According to a certain Twitter user who goes by the handle @MGVtrb (formerly using the user ID “@mgviterbo” (now defunct)), journalists should refrain from tweeting their opinions on Twitter and should only tweet “news”. This was in a tweet she issued today…
To reporters who use their accounts to tweet news, please be ethical enough not to tweet personal opinions. People follow you for news.
Does that sound right?
Interestingly enough, Ms Viterbo uses the following disclaimer on her personal profile:
My tweets are my PERSONAL views. I DO NOT represent any other person nor any institution. If you have problems with my tweets, please address me directly.
And so we come to the pertinent question of global importance:
Do journalists have the right to issue opinions on their personal social media accounts?
For that matter, are people who follow journalists on social media only interested in “news”?
Funny indeed how, in the age of the much talked up “free market of ideas” that social media technology has made available to ordinary people, we see people who presume to hold an authority on what others should or should not express in public. There are of course limitations to free speech. But those limitations are in line with ethical behaviour one (would think) will have learned back in kindergarten.
Grownups who need to remind the other grownups they hang out with about manners, on the other hand, probably need to find themselves a new set of friends. On social media, specially amongst the clique of people who debate and exchange ideas about politics, the understanding (most likely not known to some) is that this space is a self-correcting community where one soars or falls on the merit of one’s ideas and one gains reputation on the back of one’s consistency.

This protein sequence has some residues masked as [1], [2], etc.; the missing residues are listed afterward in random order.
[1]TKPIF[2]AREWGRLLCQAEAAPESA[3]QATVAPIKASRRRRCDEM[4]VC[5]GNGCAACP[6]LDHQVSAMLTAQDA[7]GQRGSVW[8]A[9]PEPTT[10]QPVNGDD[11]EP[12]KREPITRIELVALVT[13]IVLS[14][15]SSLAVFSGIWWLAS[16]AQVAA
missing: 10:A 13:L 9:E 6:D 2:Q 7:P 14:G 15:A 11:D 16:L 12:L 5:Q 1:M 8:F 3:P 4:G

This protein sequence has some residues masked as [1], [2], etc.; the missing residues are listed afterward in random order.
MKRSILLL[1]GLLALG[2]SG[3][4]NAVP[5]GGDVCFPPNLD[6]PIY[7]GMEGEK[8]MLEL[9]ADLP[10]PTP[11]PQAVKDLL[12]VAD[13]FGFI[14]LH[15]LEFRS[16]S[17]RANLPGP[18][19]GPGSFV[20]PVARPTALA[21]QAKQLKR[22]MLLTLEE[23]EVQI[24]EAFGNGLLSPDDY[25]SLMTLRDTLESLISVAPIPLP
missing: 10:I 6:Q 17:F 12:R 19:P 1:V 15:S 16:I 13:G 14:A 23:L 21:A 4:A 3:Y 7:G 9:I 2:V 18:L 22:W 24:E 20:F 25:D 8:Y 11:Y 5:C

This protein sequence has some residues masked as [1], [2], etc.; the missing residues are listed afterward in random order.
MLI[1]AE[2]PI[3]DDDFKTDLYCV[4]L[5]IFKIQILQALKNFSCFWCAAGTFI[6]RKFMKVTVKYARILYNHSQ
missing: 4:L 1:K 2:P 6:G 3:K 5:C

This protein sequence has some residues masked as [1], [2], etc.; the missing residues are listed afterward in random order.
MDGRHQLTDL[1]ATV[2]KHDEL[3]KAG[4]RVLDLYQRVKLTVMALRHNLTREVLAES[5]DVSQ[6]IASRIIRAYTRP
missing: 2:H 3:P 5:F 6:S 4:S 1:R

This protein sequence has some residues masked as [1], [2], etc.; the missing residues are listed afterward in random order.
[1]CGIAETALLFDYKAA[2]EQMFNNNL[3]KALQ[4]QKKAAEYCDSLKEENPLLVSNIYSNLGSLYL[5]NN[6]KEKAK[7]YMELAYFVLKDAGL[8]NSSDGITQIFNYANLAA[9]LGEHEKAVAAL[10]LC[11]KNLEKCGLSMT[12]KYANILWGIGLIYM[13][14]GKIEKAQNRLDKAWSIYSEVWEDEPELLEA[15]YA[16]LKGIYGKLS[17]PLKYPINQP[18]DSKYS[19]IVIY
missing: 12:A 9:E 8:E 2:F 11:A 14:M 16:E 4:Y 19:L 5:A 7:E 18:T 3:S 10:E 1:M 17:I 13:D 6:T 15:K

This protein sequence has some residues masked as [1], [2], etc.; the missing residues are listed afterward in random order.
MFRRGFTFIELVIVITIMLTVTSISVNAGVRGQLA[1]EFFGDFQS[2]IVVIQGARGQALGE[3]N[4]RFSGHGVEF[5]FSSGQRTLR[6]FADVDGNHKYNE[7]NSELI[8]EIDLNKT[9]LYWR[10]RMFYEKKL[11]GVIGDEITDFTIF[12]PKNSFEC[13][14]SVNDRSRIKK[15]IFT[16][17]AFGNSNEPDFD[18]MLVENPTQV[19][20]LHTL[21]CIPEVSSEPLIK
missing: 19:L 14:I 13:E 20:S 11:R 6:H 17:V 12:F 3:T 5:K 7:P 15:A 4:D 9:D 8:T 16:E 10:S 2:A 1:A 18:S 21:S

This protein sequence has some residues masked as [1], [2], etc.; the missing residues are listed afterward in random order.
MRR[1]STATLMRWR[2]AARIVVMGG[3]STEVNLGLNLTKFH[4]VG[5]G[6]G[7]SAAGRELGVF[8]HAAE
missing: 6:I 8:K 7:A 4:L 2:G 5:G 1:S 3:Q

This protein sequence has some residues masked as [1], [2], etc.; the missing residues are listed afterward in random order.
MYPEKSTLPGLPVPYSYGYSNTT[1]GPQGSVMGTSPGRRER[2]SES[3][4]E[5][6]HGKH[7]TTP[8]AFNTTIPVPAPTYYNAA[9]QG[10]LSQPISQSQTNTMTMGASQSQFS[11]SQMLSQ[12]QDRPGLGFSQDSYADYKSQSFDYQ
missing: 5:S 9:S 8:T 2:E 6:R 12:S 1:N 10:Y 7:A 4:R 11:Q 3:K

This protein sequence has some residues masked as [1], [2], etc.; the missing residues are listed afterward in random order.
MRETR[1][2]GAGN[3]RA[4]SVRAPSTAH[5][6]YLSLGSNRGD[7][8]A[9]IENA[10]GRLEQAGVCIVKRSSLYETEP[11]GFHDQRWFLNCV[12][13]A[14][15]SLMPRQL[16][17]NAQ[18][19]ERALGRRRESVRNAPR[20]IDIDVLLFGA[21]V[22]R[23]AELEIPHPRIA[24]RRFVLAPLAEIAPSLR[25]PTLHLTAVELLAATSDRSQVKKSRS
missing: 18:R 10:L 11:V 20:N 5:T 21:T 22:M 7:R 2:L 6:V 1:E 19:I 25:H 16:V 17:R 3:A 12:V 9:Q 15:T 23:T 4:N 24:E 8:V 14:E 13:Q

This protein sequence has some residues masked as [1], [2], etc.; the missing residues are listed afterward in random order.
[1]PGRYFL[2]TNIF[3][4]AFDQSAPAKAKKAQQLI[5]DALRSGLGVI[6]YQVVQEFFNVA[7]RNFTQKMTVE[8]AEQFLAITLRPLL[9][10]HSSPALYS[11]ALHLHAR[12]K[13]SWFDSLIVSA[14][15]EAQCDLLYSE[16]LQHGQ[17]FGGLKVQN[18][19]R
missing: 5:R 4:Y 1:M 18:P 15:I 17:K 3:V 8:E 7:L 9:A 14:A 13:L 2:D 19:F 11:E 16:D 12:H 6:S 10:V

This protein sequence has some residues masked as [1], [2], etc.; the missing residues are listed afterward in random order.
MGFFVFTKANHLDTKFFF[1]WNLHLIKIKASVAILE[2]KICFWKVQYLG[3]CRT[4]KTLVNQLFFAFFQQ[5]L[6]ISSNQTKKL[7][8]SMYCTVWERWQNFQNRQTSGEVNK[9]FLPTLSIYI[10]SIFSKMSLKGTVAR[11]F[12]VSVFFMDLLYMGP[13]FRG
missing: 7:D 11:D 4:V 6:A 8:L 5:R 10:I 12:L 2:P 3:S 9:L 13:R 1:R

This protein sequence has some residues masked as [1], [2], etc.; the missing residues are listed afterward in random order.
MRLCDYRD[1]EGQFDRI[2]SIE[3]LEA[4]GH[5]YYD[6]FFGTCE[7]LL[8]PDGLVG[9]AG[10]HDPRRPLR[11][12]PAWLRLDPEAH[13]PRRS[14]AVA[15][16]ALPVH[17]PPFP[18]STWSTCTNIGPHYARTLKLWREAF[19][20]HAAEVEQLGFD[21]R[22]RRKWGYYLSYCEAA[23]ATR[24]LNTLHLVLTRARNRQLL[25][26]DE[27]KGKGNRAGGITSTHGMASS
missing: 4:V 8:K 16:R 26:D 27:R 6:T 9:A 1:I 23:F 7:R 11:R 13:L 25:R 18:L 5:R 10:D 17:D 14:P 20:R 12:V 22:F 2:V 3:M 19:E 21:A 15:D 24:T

People choose to follow journalists (or “reporters” as some people prefer to call them) on the basis of this self-correcting mechanism that is inherent to the social media community.
People who start presuming to be an authority on the content of other people’s tweets should get a grip. Social media people are presumed accountable for the content of the statements they publish on social media. If they fly, they must be doing something right. If they sink, well, they certainly must have done something wrong. But, like most systems where the exercise of certain personal liberties is encouraged, the social media “free market of ideas” will take care of itself.
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